Numerous acids and bases influence indoor air quality. The most abundant of these species are CO2 (acidic) and NH3 (basic), both emitted by building occupants. Other prominent inorganic acids are HNO3 , HONO, SO2 , H2SO4 , HCl, and HOCl. Prominent organic acids include formic, acetic, and lactic; nicotine is a noteworthy organic base. Sources of N-, S-, and Cl-containing acids can include ventilation from outdoors, indoor combustion, consumer product use, and chemical reactions. Organic acids are commonly more abundant indoors than outdoors, with indoor sources including occupants, wood, and cooking. Beyond NH3 and nicotine, other noteworthy bases include inorganic and organic amines. Acids and bases partition indoors among the gas-phase, airborne particles, bulk water, and surfaces; relevant thermodynamic parameters governing the partitioning are the acid-dissociation constant (Ka ), Henry's law constant (KH), and the octanol-air partition coefficient (Koa ). Condensed-phase water strongly influences the fate of indoor acids and bases and is also a medium for chemical interactions. Indoor surfaces can be large reservoirs of acids and bases. This extensive review of the state of knowledge establishes a foundation for future inquiry to better understand how acids and bases influence the suitability of indoor environments for occupants, cultural artifacts, and sensitive equipment.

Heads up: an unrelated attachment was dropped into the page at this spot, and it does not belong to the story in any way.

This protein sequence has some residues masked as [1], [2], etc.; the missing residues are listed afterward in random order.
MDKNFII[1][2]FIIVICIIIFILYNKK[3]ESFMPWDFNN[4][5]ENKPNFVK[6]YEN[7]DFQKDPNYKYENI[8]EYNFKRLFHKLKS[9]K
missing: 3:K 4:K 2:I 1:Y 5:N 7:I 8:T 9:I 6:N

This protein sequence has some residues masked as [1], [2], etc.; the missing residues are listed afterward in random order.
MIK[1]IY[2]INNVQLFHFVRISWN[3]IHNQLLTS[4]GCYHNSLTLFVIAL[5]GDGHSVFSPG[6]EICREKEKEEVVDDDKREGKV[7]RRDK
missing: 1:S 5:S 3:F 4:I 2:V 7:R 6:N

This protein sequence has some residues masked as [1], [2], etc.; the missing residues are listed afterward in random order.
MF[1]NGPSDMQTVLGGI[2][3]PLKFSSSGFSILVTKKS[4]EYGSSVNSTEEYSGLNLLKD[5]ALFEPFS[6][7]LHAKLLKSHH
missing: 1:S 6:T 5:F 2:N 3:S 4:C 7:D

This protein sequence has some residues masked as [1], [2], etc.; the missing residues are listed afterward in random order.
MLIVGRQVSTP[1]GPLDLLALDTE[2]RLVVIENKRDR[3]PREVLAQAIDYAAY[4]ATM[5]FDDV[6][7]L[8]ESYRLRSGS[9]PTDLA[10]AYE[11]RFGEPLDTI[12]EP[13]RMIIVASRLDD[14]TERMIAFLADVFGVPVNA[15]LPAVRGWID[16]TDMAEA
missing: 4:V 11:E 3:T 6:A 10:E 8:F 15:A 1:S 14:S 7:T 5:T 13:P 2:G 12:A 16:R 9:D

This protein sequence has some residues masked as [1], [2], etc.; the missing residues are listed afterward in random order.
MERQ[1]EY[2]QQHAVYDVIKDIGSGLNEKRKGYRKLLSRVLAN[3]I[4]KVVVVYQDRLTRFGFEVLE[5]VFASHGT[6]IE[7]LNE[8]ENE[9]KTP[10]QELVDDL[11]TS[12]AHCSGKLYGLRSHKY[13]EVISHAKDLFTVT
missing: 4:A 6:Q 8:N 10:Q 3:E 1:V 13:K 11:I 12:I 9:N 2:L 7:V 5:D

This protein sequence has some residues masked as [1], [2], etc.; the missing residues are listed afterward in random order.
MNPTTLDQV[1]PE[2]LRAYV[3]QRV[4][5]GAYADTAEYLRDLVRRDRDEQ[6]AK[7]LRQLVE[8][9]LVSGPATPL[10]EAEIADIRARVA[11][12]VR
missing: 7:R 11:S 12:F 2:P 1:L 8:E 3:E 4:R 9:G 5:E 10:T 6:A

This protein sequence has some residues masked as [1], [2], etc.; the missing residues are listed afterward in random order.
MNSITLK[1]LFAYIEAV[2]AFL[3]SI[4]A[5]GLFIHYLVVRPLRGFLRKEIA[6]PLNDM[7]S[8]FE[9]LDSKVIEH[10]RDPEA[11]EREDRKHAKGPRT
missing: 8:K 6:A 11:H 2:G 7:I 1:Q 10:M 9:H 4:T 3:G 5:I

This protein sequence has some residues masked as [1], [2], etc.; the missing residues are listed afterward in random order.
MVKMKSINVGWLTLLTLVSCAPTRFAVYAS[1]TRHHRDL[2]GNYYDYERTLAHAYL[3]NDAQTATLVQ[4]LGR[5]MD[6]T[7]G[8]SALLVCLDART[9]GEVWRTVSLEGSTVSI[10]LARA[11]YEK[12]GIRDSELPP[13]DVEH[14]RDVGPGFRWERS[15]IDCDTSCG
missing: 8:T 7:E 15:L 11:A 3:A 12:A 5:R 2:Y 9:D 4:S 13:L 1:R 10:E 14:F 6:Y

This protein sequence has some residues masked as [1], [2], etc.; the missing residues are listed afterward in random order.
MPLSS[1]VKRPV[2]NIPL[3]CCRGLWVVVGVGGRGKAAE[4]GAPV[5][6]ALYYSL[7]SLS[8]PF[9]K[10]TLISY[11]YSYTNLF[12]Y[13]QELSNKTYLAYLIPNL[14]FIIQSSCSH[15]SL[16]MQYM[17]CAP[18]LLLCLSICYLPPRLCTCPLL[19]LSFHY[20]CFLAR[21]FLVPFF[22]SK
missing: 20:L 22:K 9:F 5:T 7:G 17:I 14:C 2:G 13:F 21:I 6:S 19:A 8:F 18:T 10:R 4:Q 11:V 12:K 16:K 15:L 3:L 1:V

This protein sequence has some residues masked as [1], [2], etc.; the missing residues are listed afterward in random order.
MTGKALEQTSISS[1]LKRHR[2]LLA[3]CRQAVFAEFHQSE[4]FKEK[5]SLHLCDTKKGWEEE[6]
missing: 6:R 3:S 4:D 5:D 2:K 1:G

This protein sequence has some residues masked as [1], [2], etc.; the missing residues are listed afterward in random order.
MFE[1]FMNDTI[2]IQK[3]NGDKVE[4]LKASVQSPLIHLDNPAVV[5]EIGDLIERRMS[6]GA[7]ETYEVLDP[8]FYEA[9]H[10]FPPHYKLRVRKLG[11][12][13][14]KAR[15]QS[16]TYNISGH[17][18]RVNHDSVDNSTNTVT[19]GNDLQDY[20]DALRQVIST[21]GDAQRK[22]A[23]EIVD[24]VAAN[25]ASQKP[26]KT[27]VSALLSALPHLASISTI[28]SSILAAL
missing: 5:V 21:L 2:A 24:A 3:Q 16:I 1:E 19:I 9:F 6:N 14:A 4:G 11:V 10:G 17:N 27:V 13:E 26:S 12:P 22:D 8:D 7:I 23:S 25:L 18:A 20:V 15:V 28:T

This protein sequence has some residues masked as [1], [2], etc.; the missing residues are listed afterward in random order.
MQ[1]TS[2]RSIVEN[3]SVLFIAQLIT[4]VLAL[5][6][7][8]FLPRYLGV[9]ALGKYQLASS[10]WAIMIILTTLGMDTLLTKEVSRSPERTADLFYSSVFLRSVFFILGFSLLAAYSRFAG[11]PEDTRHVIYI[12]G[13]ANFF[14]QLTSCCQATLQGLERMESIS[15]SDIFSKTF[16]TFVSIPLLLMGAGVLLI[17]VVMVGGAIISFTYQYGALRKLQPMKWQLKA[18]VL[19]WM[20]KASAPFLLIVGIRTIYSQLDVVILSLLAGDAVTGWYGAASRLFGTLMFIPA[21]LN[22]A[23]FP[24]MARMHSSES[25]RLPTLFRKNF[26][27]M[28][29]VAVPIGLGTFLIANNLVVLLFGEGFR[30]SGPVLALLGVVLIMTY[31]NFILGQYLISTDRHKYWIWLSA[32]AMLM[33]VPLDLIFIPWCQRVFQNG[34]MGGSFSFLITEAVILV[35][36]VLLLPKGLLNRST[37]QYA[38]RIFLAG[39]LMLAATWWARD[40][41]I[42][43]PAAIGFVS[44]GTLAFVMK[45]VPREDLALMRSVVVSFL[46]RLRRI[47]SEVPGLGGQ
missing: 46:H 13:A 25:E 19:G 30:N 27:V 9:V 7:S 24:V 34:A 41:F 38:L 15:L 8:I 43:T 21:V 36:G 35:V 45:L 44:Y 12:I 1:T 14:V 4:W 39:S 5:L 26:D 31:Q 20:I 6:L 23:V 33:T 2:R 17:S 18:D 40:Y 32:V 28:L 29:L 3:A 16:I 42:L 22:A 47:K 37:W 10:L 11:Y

- Carbon dioxide